[Haskell] small boys performance

Andrzej Jaworski himself at poczta.nom.pl
Wed Mar 14 18:22:07 EDT 2007

I am glad you are interested Dan.

I would give Haskell a clean start, particularly in the light of what Johan
has just said.  Calling external CAS engine (Matlab style) makes little
sense since tensor work is done in external packages and Haskell has its own
interesting libraries that could be turned into engine, e. g. Algebraic
Domain Constructor (DoCon) based on functors, which guarantee higher level
of needed abstraction than any other CAS but it unfortunately does not
handle non-commutative algebra. If somebody extends this I will eat my
previous mail:-)

Calculating the components of a tensor is a straightforward process (this
can be done with CAS) but manipulation of indicial tensor formulas is a
different animal. Using symbolic indices on tensors simplifies tensor
expressions, so for example A_{ij}S^{ij}-0, if (A) S are symmetric or
anti-symmetric allowing for more complicated properties like linear and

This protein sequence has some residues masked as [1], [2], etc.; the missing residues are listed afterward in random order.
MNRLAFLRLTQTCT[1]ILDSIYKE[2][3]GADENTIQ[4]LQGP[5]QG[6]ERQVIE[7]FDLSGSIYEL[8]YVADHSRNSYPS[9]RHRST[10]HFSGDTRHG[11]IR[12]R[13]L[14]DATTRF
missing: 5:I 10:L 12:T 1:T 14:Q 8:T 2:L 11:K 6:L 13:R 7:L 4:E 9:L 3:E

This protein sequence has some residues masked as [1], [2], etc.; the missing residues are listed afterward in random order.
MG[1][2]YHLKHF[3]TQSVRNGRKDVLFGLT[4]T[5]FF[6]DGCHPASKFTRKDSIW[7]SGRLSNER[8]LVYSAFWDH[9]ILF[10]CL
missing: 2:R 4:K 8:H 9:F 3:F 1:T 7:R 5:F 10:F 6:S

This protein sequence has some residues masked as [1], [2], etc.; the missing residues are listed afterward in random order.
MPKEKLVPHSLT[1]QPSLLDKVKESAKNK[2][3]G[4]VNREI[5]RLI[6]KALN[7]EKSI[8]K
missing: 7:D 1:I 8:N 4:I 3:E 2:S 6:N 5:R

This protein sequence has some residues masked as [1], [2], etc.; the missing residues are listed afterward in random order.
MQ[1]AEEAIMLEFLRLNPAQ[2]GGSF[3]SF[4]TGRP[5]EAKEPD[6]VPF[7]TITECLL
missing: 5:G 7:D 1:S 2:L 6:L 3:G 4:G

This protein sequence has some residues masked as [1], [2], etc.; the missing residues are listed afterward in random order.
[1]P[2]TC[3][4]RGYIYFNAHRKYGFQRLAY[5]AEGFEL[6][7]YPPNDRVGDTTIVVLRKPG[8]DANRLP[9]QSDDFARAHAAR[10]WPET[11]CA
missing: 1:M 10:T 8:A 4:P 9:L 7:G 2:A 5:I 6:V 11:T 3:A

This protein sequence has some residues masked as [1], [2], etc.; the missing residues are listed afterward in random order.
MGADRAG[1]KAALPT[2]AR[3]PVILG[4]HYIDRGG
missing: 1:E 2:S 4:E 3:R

non-linear identities. Then preserving the indices in tensor symbolic form
gives you - to use Haskell jargon - mach more expressive power. Such as
typing an action functional to find the corresponding equations of motion.
With indexed objects as symbolic indices you can generate component-wise
calculations from symbolic input. Numerical indices will not allow for this.

I do not intend to bore anybody with differential geometry but as I was
pushed that far let me add that if Haskell was made to handle Riemannian
geometry it could be useful in next generation machine learning research
where logic, probability and geometry meet.


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